Financial advisors for both AMR and the unions representing AMR employees met Thursday behind closed doors, just one day after the company said they would be terminating 13,000 employees.
Unions now have a better idea as to how the proposed cuts could affect them. They're also looking at ways to minimize the impact.
There about 4,300 flight attendants based out of Dallas. The union representing them, The Association of Professional Flight Attendants, is hoping to preserve as many of their jobs as possible.
One idea is an "Early Out" plan offering incentives for early retirement. Laura Glading, president of the APFA said the plan would keep the staff that's lower on the pay scale and less expensive in benefits.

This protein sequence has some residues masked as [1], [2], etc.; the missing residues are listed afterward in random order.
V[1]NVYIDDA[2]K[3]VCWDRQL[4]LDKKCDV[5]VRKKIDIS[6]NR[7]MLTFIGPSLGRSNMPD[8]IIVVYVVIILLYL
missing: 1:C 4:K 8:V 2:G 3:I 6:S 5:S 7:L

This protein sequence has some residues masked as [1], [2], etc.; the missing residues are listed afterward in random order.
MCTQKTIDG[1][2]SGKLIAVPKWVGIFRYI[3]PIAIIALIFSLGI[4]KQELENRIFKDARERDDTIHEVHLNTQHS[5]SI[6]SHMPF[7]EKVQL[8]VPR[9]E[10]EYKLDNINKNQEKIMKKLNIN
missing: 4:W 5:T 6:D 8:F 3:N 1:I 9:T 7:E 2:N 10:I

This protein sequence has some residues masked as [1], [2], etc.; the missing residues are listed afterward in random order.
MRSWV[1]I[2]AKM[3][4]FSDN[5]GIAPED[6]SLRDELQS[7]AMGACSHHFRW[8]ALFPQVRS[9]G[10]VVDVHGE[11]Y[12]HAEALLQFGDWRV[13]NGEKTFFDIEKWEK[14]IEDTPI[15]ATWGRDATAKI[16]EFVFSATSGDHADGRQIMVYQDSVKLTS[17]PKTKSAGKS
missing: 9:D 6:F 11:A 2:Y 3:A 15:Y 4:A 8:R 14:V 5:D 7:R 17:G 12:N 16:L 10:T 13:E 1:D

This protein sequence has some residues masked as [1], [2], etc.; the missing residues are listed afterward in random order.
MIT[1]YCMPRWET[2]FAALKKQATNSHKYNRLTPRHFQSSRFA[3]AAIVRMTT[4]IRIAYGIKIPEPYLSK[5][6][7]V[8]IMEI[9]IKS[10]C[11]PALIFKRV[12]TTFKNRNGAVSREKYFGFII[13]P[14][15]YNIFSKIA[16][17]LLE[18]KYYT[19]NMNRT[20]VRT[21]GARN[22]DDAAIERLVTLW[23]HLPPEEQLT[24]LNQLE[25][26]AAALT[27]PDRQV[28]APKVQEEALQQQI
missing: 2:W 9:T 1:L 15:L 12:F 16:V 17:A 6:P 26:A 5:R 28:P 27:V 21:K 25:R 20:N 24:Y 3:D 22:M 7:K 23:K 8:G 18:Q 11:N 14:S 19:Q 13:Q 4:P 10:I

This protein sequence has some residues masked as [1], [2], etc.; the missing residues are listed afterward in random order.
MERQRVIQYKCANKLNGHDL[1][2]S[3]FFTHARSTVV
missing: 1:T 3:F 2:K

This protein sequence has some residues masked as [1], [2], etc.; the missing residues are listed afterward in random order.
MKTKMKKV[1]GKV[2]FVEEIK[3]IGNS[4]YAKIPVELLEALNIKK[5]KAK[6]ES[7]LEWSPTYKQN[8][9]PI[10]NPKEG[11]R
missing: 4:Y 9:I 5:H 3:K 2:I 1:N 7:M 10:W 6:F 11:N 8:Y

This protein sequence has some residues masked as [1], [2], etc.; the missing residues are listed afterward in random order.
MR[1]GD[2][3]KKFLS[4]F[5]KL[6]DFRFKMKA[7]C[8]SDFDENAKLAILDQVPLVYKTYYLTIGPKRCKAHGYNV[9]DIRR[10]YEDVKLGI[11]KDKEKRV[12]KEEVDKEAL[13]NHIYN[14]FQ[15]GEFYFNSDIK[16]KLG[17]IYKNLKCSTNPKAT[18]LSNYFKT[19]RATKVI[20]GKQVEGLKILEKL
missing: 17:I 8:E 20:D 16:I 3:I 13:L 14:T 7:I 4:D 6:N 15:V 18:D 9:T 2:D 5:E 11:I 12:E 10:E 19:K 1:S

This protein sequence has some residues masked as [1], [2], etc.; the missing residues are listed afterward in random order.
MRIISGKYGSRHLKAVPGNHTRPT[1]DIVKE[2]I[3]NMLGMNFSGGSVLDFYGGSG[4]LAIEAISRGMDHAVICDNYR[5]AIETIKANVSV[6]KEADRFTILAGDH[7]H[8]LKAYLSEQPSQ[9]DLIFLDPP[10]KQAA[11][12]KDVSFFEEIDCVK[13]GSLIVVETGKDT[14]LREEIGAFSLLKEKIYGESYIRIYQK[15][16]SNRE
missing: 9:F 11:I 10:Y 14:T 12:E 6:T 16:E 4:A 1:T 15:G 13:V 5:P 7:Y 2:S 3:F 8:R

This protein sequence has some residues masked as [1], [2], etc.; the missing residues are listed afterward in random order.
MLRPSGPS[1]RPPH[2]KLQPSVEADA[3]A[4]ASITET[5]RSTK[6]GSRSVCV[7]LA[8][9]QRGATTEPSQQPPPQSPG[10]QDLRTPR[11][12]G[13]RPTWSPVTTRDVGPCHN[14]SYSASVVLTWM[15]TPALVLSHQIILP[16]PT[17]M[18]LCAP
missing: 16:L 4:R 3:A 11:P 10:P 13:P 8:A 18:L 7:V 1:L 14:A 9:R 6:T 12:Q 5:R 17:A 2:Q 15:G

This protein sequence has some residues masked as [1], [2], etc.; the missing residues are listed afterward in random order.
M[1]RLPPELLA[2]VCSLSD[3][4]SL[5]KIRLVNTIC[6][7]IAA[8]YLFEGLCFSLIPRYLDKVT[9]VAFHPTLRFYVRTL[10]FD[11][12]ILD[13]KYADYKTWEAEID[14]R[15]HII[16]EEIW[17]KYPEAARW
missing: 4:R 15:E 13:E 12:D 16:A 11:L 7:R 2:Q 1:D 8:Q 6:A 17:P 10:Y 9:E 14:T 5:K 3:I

"What they would have would be a new workforce that would be trained on all new equipment, be dual qualified, have less in healthcare expenses, probably less dependents, tremendous cost savings to company," Glading said.
The current average age of an AA flight attendant is 51 years old.
The TWU local 513 chapter representing fleet techs, mechanics and much of the ground workers is more concerned. Out of the 8,000 layoffs for that sector, about 1,000 could take place here in North Texas.
"We don't believe putting hard-working families on the street is gonna solve American's problem," said Darrin Pierce, president of TWU local 513.
Next week, AMR will meet with it's creditors and begin negotiations.
Unions believe in order to get a judge's seal of approval, AMR needs to show that it worked in good faith with the unions. That means coming up with a mutual agreement.
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